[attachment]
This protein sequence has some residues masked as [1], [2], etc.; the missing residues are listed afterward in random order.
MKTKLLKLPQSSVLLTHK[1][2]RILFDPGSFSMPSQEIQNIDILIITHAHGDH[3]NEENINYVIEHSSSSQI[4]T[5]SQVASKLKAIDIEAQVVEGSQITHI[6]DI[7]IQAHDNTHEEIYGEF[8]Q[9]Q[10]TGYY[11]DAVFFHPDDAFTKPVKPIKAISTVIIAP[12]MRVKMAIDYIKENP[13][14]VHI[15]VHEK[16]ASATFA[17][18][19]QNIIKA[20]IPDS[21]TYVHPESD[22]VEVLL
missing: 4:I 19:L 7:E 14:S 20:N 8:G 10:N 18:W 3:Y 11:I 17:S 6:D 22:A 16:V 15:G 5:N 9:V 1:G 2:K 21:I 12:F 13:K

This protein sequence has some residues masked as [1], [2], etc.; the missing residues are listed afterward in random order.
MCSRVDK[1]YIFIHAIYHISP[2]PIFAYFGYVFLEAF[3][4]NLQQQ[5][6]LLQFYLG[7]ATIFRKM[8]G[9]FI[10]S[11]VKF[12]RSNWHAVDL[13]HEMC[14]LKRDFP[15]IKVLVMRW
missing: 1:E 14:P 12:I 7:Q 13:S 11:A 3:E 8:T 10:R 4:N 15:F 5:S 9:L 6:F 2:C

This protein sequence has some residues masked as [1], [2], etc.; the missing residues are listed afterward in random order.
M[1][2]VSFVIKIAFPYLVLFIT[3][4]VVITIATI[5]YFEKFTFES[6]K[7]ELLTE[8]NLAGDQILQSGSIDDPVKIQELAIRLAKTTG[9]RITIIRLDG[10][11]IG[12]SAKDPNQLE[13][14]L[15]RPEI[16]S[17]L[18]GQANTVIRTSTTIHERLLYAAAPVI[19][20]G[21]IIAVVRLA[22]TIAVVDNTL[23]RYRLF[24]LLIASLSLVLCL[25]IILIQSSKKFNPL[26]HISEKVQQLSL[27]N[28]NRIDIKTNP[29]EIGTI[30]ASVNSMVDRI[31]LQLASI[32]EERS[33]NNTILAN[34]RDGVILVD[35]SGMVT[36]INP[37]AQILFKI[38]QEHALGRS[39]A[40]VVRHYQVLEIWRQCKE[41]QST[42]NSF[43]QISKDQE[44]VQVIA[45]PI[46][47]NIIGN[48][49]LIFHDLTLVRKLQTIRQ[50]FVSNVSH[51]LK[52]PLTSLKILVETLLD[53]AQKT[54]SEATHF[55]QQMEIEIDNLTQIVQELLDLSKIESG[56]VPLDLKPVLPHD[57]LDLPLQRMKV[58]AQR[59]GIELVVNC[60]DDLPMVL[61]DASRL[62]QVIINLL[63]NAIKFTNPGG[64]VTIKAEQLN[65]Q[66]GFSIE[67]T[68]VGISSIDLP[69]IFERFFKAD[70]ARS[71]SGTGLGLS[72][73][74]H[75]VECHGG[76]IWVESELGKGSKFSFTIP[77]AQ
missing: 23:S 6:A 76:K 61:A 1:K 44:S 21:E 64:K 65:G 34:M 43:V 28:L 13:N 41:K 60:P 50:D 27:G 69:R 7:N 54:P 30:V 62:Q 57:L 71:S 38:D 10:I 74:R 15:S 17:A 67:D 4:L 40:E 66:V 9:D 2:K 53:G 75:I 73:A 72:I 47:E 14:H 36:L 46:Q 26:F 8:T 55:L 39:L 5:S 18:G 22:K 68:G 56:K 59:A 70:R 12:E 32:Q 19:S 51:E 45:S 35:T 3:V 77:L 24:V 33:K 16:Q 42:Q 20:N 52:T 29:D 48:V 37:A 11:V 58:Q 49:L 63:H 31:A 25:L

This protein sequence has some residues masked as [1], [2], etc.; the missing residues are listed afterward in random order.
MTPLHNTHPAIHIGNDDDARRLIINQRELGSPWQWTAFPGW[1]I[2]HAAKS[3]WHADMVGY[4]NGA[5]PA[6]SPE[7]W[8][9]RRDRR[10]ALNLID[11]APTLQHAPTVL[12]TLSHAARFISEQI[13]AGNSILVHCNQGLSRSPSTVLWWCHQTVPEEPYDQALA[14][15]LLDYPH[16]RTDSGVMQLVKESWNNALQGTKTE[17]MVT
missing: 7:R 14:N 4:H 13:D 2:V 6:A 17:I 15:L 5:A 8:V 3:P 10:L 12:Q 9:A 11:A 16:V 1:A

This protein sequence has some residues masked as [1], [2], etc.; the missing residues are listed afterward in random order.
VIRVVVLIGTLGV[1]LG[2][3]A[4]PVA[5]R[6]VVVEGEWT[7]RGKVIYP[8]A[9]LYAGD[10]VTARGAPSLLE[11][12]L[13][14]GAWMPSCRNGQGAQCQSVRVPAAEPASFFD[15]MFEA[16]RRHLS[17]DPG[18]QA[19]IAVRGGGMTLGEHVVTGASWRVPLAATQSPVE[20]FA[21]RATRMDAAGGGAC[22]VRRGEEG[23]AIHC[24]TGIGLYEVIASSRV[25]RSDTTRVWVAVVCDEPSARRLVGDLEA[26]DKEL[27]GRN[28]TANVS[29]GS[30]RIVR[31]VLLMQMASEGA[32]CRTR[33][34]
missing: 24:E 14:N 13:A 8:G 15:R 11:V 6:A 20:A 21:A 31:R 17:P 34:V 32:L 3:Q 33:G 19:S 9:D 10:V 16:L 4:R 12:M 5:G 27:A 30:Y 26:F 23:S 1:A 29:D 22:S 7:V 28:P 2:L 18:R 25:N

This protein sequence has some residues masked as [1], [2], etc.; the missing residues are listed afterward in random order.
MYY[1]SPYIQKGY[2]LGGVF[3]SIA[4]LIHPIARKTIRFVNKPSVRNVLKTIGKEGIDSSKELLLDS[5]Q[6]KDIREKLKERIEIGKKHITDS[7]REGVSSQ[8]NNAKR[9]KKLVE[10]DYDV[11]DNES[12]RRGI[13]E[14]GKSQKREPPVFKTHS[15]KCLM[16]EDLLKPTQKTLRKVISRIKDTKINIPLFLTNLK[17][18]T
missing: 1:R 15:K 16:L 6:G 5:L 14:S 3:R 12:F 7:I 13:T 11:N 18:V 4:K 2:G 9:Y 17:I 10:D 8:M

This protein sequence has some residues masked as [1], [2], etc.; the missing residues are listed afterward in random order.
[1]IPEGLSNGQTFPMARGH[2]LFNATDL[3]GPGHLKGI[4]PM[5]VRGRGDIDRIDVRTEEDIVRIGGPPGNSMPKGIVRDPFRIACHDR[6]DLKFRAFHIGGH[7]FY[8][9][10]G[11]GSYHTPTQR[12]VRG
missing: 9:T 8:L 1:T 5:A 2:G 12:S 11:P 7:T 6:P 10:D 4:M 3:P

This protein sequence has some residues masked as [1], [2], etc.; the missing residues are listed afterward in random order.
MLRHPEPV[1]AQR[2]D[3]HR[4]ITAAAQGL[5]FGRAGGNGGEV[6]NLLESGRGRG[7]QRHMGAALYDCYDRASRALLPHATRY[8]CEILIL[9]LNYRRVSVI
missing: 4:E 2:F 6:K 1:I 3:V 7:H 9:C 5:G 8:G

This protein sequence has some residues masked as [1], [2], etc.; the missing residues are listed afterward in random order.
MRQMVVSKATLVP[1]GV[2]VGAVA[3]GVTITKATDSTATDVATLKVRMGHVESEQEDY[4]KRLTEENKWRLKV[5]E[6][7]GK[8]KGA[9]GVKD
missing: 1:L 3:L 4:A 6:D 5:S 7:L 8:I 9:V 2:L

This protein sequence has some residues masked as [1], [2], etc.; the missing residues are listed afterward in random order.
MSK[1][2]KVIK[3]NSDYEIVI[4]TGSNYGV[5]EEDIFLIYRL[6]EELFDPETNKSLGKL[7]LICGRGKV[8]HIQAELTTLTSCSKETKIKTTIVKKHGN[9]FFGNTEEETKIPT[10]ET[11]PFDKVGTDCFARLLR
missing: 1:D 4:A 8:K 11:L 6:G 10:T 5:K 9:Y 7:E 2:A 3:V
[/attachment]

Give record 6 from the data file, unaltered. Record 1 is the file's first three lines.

This protein sequence has some residues masked as [1], [2], etc.; the missing residues are listed afterward in random order.
MYY[1]SPYIQKGY[2]LGGVF[3]SIA[4]LIHPIARKTIRFVNKPSVRNVLKTIGKEGIDSSKELLLDS[5]Q[6]KDIREKLKERIEIGKKHITDS[7]REGVSSQ[8]NNAKR[9]KKLVE[10]DYDV[11]DNES[12]RRGI[13]E[14]GKSQKREPPVFKTHS[15]KCLM[16]EDLLKPTQKTLRKVISRIKDTKINIPLFLTNLK[17][18]T
missing: 1:R 15:K 16:L 6:G 5:L 14:S 3:R 12:F 7:I 13:T 11:N 18:V 4:K 2:G 9:Y 17:I 10:D 8:M